9. Lying to your readers

Should you ever lie to your reader? Yes, of course. All the time. That’s what a plot twist is – you lead your readers’ expectations down one path, and then flip them. The mechanism is somewhat similar to a joke, which also leads the hearer down one path only to flip it. The physiological response to a joke is the explosive outbreath we call laughter.


Especially with short stories laughter is often our response to a good plot twist.

There are some standard devices for doing this. The most obvious is the Red Herring, and the closely-related McGuffin. Detective stories are full of red-herrings, clues that seem to lead to the solution but are in fact illusory or mistaken. The term “McGuffin” I think originated with Alfred Hitchcock. A McGuffin is a plot device, some object, person or goal that the protagonist pursues. The McGuffin is often illusory or recedes into the background in the course of the story.

The book I’m currently working on, The Golden Illusion, has the protagonist, a stage illusionist, chasing the secret of a 4,000-year-old illusion performed by the Egyptian magician, Djedi, for the Pharaoh Kufu. It is a McGuffin. I’m still struggling with making the real ending, as spectacular as Djedi’s decapitation and re-animation trick.

Other common devices where you lie to your readers are the False Protagonist and the Unreliable Narrator.

The False Protagonist works by leading the reader to believe that a character is the protagonist of the story. This character then vanishes, often by being killed. This has huge shock value. George R R Martin used it to great effect in Game of Thrones by killing Ned Stark at the end of the first book of the series.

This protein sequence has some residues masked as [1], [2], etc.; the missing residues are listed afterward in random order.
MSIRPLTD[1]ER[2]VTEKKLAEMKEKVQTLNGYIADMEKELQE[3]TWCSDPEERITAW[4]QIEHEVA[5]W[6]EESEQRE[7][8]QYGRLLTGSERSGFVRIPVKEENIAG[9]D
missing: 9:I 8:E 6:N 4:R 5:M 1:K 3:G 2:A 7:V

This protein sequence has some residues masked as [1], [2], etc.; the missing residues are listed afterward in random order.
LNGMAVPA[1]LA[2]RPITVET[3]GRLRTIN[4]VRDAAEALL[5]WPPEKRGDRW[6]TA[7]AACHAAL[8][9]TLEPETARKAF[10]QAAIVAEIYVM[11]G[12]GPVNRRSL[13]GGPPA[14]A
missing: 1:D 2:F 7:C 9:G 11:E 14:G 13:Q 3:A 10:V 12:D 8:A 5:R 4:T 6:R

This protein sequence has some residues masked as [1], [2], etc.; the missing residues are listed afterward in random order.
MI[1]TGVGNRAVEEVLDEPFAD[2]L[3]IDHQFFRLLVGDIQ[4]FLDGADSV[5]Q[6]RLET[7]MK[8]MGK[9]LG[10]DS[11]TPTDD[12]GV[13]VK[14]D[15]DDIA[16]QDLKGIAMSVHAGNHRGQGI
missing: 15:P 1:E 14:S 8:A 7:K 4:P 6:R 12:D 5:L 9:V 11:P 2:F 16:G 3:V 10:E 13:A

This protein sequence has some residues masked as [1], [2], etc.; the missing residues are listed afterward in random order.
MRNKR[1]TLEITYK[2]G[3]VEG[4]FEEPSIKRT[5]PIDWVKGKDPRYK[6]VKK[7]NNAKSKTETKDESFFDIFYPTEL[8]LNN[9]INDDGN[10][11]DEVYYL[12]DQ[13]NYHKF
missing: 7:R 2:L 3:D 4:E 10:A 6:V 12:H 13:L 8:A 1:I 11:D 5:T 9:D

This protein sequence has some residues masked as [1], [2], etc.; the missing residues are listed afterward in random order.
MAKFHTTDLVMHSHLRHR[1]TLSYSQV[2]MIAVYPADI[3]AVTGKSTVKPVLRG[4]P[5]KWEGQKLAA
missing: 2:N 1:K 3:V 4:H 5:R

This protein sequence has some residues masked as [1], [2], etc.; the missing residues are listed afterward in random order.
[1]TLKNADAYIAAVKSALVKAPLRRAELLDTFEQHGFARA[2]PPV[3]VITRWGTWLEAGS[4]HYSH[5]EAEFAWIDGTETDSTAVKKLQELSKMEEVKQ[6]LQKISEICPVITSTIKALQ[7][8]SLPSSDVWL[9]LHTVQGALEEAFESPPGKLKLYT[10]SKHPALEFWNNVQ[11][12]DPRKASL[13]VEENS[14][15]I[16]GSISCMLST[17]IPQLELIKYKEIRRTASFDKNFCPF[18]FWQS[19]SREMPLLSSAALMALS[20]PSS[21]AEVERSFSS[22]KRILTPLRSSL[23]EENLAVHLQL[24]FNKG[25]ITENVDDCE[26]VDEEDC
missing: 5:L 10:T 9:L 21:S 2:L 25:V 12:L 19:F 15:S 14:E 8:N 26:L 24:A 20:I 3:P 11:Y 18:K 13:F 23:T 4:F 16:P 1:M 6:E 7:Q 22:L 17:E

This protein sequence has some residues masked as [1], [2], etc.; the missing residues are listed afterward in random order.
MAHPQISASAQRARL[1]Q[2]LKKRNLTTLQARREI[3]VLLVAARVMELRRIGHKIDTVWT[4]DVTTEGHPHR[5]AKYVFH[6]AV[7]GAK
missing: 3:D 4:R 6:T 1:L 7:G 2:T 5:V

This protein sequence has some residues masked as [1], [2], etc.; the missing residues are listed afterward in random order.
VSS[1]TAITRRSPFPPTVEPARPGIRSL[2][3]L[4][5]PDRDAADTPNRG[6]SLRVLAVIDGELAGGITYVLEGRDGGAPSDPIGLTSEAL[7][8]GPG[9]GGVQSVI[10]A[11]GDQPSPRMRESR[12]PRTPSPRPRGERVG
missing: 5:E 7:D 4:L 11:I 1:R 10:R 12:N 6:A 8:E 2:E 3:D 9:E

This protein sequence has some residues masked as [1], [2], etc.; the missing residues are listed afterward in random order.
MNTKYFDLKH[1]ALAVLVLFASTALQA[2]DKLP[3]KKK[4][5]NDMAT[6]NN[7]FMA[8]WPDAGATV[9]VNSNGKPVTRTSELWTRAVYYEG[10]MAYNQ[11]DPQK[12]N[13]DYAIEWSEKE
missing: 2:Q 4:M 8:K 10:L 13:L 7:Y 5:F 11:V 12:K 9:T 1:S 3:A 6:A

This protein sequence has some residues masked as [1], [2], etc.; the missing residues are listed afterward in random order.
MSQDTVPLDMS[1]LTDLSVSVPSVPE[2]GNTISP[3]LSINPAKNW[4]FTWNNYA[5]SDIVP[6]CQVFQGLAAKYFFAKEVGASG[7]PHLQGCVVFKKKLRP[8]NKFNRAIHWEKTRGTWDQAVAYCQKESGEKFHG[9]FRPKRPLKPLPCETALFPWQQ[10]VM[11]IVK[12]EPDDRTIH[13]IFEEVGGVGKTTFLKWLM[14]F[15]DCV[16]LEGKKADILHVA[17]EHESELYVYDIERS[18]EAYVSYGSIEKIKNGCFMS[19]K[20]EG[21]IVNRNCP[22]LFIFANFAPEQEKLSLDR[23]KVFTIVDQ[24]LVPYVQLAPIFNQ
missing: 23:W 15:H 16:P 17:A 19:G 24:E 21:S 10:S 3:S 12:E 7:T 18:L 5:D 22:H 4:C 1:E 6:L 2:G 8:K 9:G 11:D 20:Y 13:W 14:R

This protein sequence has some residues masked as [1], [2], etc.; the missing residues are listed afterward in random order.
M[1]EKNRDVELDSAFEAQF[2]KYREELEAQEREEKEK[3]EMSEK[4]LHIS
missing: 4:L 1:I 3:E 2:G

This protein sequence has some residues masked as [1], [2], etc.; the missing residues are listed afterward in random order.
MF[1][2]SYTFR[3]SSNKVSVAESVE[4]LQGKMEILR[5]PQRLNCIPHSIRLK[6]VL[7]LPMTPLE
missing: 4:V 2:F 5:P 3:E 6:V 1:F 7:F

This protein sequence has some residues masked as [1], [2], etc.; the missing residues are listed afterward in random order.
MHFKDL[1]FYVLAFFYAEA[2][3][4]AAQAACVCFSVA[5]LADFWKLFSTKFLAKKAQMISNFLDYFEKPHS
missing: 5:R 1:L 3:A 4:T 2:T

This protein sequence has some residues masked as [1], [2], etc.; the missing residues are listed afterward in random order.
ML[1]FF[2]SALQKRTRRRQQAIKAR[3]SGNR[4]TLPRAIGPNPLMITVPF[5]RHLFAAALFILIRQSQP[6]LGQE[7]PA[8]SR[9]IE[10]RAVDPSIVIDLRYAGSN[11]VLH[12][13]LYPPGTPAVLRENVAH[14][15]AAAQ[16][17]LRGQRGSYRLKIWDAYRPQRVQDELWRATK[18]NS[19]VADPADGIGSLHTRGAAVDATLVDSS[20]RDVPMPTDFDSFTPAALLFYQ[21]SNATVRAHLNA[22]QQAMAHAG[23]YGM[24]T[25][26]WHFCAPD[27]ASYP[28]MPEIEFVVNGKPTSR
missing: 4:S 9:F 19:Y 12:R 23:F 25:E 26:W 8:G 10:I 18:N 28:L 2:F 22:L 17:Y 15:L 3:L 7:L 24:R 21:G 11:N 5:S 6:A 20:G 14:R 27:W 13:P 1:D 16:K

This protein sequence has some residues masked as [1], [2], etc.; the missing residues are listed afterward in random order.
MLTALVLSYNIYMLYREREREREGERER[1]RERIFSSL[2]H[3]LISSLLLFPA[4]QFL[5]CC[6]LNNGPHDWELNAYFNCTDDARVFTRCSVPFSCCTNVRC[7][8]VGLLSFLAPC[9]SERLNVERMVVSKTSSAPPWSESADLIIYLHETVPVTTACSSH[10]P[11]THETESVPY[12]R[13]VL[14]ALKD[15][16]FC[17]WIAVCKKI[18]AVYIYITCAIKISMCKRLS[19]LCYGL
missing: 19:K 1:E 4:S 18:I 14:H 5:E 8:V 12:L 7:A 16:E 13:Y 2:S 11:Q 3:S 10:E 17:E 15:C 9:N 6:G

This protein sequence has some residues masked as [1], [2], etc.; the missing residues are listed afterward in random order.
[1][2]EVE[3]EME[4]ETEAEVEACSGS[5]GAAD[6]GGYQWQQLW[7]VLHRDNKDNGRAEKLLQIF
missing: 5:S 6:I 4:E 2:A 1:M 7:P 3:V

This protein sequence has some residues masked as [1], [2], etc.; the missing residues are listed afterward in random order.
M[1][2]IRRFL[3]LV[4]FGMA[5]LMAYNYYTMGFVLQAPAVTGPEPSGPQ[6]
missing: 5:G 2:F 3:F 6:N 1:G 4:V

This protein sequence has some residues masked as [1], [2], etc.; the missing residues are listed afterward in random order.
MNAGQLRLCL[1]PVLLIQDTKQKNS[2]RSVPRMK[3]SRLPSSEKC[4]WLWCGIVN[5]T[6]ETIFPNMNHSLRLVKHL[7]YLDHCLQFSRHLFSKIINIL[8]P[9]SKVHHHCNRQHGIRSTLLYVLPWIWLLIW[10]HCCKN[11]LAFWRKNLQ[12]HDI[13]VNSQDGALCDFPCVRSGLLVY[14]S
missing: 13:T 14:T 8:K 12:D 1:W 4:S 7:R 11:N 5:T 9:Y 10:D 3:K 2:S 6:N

The Unreliable Narrator isn’t so much about lying to your readers as leading them to doubt the version of events given by your narrator. You might do this from the outset, by having your narrator character make a statement that is plainly false or delusional. Or you might leave this reveal until later in the story. If you leave it until the end, it becomes a plot twist. William Riggan, in his book Pícaros, Madmen, Naīfs, and Clowns: The Unreliable First-person Narrator, suggests there are five types of Unreliable Narrators:

  • The Picaro, or braggart
  • The Madman, who may be experiencing psychological defence mechanisms, or deeper insanity
  • The Clown, who does not take narration seriously, and plays with convention, truth, and the reader’s expectations
  • The Naif, a narrator whose point of view is limited through immaturity or ignorance
  • The Liar, a narrator who deliberately misrepresents himself, often to cover up misdeeds

I’ve never yet had the courage to use the Unreliable Narrator device. But I should. I’m fascinated by the way different people read the same situation so differently. Perhaps it’s my academic training that leads me to be so unadventurous with the truth. I did write a short story in which the protagonist is autistic, but that’s as far as I’ve dared go so far.

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